How To Identify An Introvert Hangover

Have you ever experienced the feeling of sheer exhaustion after the holiday season or another period of intense socialization wraps up? Do you find yourself on edge and irritable on days when you haven't had the opportunity to spend any time alone? You might be an introvert. The word introvert is commonly used to describe a person who is shy, socially awkward, or withdrawn. Many times, this is not actually the case. An introvert is simply a person whose energy is depleted by socialization and recharged by solitude. This is the opposite of an extrovert, whose energy is recharged by socialization and drained by solitude (via Introvert, Dear).


An introvert doesn't necessarily dislike other people or socializing; they just pay a price for it, energetically. This is thought to be caused by owning a brain with extra dopamine receptors, according to Therapy Changes. When an introvert pushes through and continues to socialize past the point of exhaustion and overstimulation, they might experience something akin to the hangover that occurs when a person drinks too much alcohol. Here's how to know if you're experiencing an introvert hangover and what to do about it. 

What does an introvert hangover look like?

An introvert hangover, also referred to as social burnout, social fatigue, or social exhaustion, often starts with a feeling of general anxiety or irritability. However, it is much more than just feeling a little tired or on edge. If social interactions are continued, physical symptoms like headaches or migraines might appear. Eventually, you can find yourself feeling incapable of connecting to other people and may even spiral into a full-blown anxiety attack or depressive episode.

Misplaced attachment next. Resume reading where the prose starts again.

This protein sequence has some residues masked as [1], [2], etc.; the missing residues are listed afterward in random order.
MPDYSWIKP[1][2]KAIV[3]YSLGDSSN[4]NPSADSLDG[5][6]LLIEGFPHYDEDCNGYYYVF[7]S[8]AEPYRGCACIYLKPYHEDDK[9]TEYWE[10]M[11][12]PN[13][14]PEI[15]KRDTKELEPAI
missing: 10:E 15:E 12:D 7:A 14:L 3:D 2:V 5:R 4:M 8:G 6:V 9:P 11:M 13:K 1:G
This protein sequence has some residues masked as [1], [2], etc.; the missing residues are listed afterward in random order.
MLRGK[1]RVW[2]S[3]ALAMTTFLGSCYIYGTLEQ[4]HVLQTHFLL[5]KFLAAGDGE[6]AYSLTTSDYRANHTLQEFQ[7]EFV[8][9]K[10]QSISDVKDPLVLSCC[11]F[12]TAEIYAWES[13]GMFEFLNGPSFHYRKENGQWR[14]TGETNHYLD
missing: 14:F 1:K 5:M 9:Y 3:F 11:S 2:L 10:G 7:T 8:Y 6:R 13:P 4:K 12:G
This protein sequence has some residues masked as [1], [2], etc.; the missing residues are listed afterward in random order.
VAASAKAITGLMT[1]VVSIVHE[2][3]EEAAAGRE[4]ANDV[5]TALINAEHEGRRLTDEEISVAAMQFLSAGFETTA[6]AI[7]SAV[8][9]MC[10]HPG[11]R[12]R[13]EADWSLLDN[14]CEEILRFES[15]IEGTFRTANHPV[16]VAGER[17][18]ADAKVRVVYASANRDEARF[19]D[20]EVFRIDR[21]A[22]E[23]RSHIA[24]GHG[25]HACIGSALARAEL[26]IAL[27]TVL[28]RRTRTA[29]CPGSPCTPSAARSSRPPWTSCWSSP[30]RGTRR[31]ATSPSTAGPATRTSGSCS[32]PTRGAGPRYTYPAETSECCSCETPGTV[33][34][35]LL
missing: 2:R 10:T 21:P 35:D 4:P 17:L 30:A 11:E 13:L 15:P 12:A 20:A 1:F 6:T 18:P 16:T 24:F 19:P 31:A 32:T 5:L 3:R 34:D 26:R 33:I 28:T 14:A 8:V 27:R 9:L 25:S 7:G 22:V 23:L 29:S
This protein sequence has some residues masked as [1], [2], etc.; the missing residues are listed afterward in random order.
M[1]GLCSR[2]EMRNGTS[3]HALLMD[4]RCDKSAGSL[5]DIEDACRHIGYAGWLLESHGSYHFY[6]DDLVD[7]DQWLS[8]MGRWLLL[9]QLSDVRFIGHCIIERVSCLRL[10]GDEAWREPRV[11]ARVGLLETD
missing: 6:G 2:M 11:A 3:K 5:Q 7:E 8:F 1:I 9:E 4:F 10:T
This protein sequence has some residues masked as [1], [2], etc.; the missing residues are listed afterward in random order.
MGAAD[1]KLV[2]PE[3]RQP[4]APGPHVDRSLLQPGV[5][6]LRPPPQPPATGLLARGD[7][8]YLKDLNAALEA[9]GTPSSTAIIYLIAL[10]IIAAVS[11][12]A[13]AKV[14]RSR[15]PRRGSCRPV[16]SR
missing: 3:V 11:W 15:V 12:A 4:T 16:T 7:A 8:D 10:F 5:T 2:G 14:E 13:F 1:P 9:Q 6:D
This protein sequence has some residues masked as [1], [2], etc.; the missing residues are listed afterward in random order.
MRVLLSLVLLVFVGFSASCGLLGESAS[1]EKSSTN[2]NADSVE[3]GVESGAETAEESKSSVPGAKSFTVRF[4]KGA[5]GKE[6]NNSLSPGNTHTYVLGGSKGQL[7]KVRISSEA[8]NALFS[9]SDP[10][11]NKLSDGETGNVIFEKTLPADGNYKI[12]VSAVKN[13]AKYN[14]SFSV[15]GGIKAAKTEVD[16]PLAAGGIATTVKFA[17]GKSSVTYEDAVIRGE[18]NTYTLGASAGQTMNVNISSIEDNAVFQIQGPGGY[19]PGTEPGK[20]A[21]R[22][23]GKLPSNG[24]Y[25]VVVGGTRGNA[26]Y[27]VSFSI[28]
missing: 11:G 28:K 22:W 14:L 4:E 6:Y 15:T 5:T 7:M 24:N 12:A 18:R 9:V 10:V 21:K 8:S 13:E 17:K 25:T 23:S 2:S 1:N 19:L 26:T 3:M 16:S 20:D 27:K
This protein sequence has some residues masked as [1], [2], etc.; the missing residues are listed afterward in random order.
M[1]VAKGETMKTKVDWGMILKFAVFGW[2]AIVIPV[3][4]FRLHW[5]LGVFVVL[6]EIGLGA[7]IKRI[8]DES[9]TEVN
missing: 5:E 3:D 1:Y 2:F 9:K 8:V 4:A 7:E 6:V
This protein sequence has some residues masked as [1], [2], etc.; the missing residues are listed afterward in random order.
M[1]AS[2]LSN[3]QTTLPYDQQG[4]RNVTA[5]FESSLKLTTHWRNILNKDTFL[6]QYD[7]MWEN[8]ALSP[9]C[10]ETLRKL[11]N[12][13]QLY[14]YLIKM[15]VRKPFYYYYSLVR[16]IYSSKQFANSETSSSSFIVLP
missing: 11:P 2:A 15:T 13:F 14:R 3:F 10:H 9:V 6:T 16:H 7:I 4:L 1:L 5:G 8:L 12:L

If you suspect that you're an introvert but aren't completely sure, you may wish to verify by taking a Meyers-Briggs based personality test at 16Personalities. The first letter of your personality type will stand for either introverted or extroverted. Once you've identified yourself as an introvert, you'll know that prevention is the key to avoiding social burnout. Knowing why you struggle with extended socialization can make it easier to accept and easier to explain to others why you need breaks from the action. 

How to recover

If it's too late for prevention and you've already reached a state of social exhaustion, try not to panic. You will recover, and there are steps you can take to make that recovery quicker and easier. First, remove yourself from any social situations, even if that means stepping outside or excusing yourself to the restroom. Close your eyes to remove as much external stimulation as possible and concentrate on taking deep breaths from your belly. Place your tongue against the roof of your mouth. In your mind, count slowly to four on your inhale, hold for seven counts, then count to eight on your exhale. Repeat this four times and notice your body relaxing (via Healthline).


If you are able to, clear the rest of the day's schedule and spend it alone. Read a book, create art, binge a show, lay in bed and listen to podcasts, exercise, or spend time doing anything that feels restorative to you. If you're at work or on childcare duty, immediately schedule alone time for as soon as possible, even if that means asking for help from someone else. Once you've recovered, make a plan to incorporate preventative recovery time into your regular schedule (via The Happiness Clinic).